“Look to me…” It beckoned. I was trembling with fear. It was the creature that had been pursuing me since the ambush. I lifted my head from my hands and looked up to meet its gaze.. In front of me was a gargantuan spruce tree, hundreds upon hundreds of feet high. In its trunk were the withered bodies of hundreds of  tortured men, whispering, screaming, begging. The bodies of these men, their skin fused into the bark of the trees, were all faces I vaguely recognized. Trapped within this tree was the soul of every person I had killed in the war. The tree’s voice, rough like it’s bark, called again. 

“Look upon me, look upon the souls you’ve damned.” I continued to weep as I watched the tortured souls of the Vietnamese Army grab and claw at me, begging for mercy. “You were responsible for the loss of these men, freedom fighters for their homeland,” The tree’s voice tore against my ears. “The gunshots, explosions and fires that led to their deaths all came from you. You are responsible. You did this. You are the monster, not I.” The voice of the tree had become too much to bear, the pain of what it had told me became too much to deal with. I continue to sob as I look upon the tree of souls. I feel its roots wrap around my prosthesis and drag it into the earth, and then I am urged by the tree into a deep sleep.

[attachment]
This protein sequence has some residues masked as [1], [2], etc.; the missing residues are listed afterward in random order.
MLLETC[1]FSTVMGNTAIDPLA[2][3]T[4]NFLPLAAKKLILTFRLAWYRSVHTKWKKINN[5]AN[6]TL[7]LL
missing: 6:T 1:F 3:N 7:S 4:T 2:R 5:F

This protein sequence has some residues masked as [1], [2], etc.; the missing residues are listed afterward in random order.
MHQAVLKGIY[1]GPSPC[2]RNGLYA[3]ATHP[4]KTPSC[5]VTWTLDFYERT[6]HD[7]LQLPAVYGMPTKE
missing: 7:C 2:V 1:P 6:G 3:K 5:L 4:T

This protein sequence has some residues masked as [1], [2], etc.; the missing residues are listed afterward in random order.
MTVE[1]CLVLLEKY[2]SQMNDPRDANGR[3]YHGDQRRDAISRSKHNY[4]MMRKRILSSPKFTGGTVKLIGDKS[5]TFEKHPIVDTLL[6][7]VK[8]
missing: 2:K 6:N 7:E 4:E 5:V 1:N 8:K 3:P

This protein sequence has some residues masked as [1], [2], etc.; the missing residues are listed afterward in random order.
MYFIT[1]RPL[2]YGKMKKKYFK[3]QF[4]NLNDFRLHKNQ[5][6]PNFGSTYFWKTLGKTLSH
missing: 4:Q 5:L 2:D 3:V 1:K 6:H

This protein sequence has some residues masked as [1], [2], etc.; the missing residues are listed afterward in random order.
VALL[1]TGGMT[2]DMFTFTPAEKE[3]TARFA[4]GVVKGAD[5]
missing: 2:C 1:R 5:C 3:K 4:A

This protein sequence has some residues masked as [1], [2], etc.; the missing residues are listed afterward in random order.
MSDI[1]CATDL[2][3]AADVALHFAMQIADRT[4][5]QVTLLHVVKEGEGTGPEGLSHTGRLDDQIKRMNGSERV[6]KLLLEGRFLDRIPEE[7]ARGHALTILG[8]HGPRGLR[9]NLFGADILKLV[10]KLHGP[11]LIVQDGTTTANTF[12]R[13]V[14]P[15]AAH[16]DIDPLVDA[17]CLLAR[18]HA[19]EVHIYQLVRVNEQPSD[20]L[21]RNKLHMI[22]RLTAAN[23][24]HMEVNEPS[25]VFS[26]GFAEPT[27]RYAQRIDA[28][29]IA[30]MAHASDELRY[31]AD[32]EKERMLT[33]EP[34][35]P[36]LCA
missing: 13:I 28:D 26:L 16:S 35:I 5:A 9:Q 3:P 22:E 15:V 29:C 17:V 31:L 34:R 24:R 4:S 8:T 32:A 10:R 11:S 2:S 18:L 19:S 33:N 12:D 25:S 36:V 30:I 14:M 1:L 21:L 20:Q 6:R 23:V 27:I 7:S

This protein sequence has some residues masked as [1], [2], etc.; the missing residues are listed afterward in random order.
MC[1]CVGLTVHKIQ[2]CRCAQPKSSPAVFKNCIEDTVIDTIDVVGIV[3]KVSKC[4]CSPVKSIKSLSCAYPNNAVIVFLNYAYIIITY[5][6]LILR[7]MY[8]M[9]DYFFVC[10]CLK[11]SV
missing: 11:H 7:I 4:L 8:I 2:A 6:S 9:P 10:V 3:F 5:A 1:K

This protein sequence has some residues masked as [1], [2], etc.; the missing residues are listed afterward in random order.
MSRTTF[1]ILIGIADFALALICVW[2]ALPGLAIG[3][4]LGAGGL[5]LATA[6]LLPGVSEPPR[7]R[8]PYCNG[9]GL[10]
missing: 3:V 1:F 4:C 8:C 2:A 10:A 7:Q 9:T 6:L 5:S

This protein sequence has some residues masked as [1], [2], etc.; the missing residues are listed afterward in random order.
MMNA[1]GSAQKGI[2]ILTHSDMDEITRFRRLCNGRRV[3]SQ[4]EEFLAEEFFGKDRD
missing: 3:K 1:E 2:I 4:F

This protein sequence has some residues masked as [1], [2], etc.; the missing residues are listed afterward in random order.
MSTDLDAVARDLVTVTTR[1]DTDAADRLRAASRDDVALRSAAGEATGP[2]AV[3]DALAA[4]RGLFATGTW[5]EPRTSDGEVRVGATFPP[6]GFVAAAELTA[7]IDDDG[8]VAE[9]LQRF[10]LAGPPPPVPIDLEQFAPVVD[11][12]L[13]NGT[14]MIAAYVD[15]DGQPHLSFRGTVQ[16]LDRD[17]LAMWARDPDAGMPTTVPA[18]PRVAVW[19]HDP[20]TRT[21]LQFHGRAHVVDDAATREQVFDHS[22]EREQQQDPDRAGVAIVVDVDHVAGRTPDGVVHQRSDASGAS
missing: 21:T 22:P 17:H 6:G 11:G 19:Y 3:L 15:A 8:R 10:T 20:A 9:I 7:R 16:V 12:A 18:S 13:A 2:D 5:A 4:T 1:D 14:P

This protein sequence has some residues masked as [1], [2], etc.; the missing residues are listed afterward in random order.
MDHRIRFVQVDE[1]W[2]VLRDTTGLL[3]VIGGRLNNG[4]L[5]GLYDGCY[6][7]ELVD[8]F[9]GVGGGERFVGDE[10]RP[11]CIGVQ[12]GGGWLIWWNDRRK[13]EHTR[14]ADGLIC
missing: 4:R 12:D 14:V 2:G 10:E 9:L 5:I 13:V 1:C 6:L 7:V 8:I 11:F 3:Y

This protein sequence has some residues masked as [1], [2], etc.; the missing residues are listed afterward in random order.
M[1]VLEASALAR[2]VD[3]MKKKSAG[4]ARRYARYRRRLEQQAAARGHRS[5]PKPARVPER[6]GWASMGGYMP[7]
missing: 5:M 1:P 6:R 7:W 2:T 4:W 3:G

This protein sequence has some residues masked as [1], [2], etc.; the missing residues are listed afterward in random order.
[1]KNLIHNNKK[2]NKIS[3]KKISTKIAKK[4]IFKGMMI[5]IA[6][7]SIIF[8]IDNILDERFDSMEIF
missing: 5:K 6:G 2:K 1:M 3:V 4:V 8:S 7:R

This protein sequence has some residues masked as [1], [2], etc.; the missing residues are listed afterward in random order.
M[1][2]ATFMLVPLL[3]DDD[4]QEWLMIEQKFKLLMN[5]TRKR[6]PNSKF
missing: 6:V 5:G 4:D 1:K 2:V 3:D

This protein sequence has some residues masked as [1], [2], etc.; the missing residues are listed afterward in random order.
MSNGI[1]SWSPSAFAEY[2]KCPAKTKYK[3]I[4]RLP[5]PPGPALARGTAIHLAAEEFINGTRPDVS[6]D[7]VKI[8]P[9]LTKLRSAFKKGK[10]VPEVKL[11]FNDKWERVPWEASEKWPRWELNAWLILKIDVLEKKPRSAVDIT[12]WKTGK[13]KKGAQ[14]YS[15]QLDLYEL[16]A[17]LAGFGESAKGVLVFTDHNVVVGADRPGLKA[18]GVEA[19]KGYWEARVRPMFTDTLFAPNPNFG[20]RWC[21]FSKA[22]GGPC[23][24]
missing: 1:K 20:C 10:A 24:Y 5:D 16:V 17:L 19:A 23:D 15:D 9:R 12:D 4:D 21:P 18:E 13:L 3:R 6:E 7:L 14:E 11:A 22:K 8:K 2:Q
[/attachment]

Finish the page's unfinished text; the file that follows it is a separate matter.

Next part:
I awake outside my cabin, my clothes torn and dirty. As I attempt to pull myself off of the ground I fall. My leg is gone, but so too is the whispering of the trees.

Laurel Stuff:

Meanwhile, I’m working on a new science fiction series AND a children’s picture book AND recently published my first coloring book for the Waterwight series!
(Photo Credit: Elise Sunday)

Find my other work here!

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Laurel lives and laughs and publishes and podcasts in Colorado's Rocky Mountains! She has published several multi-genre books and hosts the podcast "Alligator Preserves," where she interviews fascinating people, talks about the human condition, and shares scary stories from her "Dark Ebb" collection.